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When is using an open wifi network a crime?

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Eleven

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Post Thu Dec 08, 2011 9:56 am

When is using an open wifi network a crime?

I read this SANS paper and was surprised that they say using an open wifi network is illegal.  It was from 2003, so have things changed?

As long as someone doesn't bypass any security, or monitor communication, shouldn't it be legal to use resources from an open network?  I don't have to get explicit authorization to go to some website that was configured to be open, so why would I have to with a completely open wireless network?

If someone uses an open web proxy without explicit authorization, is that a crime?

If company X accidently makes sensitive documents available publicly on their website, you don't have to get explicit authorization to download them do you?

This whole can't use resources of completely unprotected, publicly available resources seems kind of ridiculous.
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eth3real

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Post Thu Dec 08, 2011 10:27 am

Re: When is using an open wifi network a crime?

It's illegal to use any network that you don't have permission to use.

Legal: using wifi at a coffee shop that advertises free wifi.
Illegal: using your neighbors wifi just because it has no password.

I know there is a law for that in the state that I live in, but you'd have to check the laws for your area for the specific details.
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eth3real

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Post Thu Dec 08, 2011 10:46 am

Re: When is using an open wifi network a crime?

I know what you're saying, though. If it's open, shouldn't it be okay? Websites are open, and there aren't any laws about using open websites, but it's a little different. If I put up a website, and it's open to the internet, I probably had to take some steps to deliberately open that to the public. There would usually have to be a firewall rule specifically allowing that type of traffic to that specific webserver. If there is to be a domain, a domain would have to be purchased and DNS entries setup. These are things that specifically open the site to the internet, it doesn't usually happen by accident.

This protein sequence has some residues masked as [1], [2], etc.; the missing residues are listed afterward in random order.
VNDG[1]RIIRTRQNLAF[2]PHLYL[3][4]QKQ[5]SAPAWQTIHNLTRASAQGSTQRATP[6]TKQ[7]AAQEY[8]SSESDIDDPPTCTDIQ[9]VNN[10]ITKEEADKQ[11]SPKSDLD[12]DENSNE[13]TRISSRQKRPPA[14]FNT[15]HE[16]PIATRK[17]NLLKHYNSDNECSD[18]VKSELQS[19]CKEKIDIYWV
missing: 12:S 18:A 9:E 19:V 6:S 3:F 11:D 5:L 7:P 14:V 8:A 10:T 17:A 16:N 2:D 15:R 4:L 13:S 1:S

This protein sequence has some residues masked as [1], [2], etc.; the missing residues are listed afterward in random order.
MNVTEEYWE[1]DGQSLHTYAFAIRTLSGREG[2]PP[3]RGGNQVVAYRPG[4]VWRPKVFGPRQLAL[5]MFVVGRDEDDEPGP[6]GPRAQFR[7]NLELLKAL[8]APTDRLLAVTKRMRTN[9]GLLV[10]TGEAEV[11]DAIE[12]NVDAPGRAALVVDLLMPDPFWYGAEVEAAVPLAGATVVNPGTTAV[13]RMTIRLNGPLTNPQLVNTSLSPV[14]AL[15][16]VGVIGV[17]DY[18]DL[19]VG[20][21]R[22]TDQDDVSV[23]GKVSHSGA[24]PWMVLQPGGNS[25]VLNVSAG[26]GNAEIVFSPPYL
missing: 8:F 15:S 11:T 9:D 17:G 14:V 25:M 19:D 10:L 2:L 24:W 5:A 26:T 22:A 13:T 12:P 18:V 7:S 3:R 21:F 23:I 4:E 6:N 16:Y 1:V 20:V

With wireless networks, it's different. The average user without any idea of security essentials would bring their new router home, plug it in, and say "it works!" and never change any settings, not knowing that they've created an open network. They're still not giving you permission to access their network, they just don't know any better. That being said, they probably would never know that someone connected, and wouldn't know that an illegal activity is taking place, but that still doesn't make it right for people to take advantage of it.

FL Statute 815.06 states:
Whoever willfully, knowingly, and without authorization accesses or causes to be accessed any computer, computer system, or computer network, commits an offense against computer users.


I gave a presentation on WEP cracking recently, and had to know the rules before giving the presentation.
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Eleven

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Post Thu Dec 08, 2011 10:47 am

Re: When is using an open wifi network a crime?

It's not just not having a password, it's not having any security at all.  If someone boots their laptop and an AP offers its resources, you can go to jail for using its resources?  What the heck?  If I setup a website and have a webpage I don't want someone to connect to, it's my responsibility to make some effort to limit access.  If I don't do anything at all to limit access, and someone accesses it... without bypassing ANY security measure, without malicious intent, without any notification or indication it was intended to be private, using the services it offered, there is no way they should be guilty of a crime.

Aren't people often warned when they connect to an open AP that it is insecure?  It's their responsibility to make some effort, even a small one to secure it.
Last edited by Eleven on Thu Dec 08, 2011 10:54 am, edited 1 time in total.
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eth3real

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Post Thu Dec 08, 2011 10:53 am

Re: When is using an open wifi network a crime?

The law doesn't state that there are different rules whether or not you have security measures in place, the law is there to protect people who don't know any better. Not everybody who buys a router is going to have to knowledge to setup security. Does that mean that person is not responsible for their own security measures? Not at all. Everyone is accountable for their own network security, that's why there is a security field to begin with.

Like I said in my previous post, would that person even know that a crime was committed? Probably not. Does that make it okay? Absolutely not.